Thursday, December 24, 2009

Military eyes Tinian for live fire training

Military eyes Tinian for live fire training

Thursday, 24 December 2009 00:00 By Jude Lizama - For Variety

HAGÅTÑA — A draft environmental impact statement, or EIS, suggests the expansion of military training exercises through Guam and the Northern Marianas, citing the U.S. Marine Corps Forces Pacific Training Concept Plan of 2008 as a document that provides “unconstrained” views of the training possibilities in the region.

Additionally, the impact statement indicates that the “development, operation, and ongoing periodic use of these ranges is necessary to maintain the state of readiness required for Marine Corps forces relocated to Guam pursuant to the Roadmap Agreement with Japan,” and adds that “This progression of development of range capabilities would continue as technology, weapon systems, and operational requirements continue to evolve.”

According to the EIS, the training concept plan and a 2006 Range Concept Management Plan, along with documents “in progress” such as the Joint Guam Program Office’s Guam Joint Military Master Plan and CNMI Military Training Master Plan, “represent the next phases of the master planning for efforts in Guam and the CNMI.”

“The Range Complex Management Plan identified specific range deficiencies, including lack of live-fire ranges in the Marianas,” the EIS stated.

The north and central portions of Tinian contains two connected training ranges within the defense department’s Military Lease Area, or MLA, known as the Exclusive Military Use Area and Leaseback Area for a combined area of more than 15,000 acres.
Based on the proposed action, the EIS states that the MLA will be developed to house live firing ranges such as a distance rifle range, platoon battle course, automated combat pistol range, field firing range and surface danger zones.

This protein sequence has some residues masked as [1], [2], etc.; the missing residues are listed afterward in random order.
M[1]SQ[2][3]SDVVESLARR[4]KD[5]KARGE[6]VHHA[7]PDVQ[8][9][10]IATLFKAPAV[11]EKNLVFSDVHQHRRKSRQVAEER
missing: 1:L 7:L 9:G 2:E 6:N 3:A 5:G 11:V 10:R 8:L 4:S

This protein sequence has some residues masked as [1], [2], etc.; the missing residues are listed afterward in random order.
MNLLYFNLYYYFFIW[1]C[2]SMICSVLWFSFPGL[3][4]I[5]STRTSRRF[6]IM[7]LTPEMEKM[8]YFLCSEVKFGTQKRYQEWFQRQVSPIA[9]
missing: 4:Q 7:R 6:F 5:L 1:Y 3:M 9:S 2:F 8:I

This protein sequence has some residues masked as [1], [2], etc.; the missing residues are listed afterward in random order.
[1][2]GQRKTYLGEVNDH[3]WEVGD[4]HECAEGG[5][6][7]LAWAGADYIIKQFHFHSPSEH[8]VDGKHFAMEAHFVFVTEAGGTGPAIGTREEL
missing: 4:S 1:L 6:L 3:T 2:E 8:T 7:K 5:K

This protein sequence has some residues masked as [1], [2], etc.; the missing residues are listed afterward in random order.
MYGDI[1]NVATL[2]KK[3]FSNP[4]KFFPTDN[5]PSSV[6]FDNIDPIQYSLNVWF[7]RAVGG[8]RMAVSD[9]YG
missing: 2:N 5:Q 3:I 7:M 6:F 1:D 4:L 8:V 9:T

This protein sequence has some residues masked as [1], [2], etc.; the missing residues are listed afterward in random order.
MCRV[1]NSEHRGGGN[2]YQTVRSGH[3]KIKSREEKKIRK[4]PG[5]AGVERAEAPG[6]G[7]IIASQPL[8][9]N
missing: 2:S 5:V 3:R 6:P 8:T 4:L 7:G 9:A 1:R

With regard to use of airspace, the study cites that “the vertical hazard area associated with the proposed firing ranges would be managed to ensure that aircraft could safely operate in airspace overlying the proposed firing ranges.”

To ensure continued compliance with the U.S.-Japan Roadmap Agreement, the EIS stated that “individual, crew, and small unit weapons training would be required for Marine forces relocating from Okinawa to Guam.”

It added, “The concept for Tinian is to provide the next stage in the training progression, and includes development of ranges for tactical employment of the basic weapons skills developed on Guam,” as described in the Mariana Islands Range Complex EIS/OEIS.

Ocean surface/undersea areas, special use airspace, and training land areas make up the three primary components of the MIRC.

Surface and underwater areas, according to the study, “extend from the waters south of Guam to north of Pagan and from the Pacific Ocean east of the Marianas Islands to the middle of the Philippine Sea to the west.”

The range complex includes land ranges and training area/facilities on Guam, Rota, Tinian, Saipan, and Farallon de Medinilla.

The EIS states that there is no active live-fire ranges located in Tinian’s EMUA or LBA, “except sniper small-arms into bullet traps.”

Tinian, it added, is “capable of supporting Marine Expeditionary Unit aviation events such as ground element training and air element training, simulated evacuations of noncombatants, airfield seizure training, expeditionary airfield training, and special warfare activities.”

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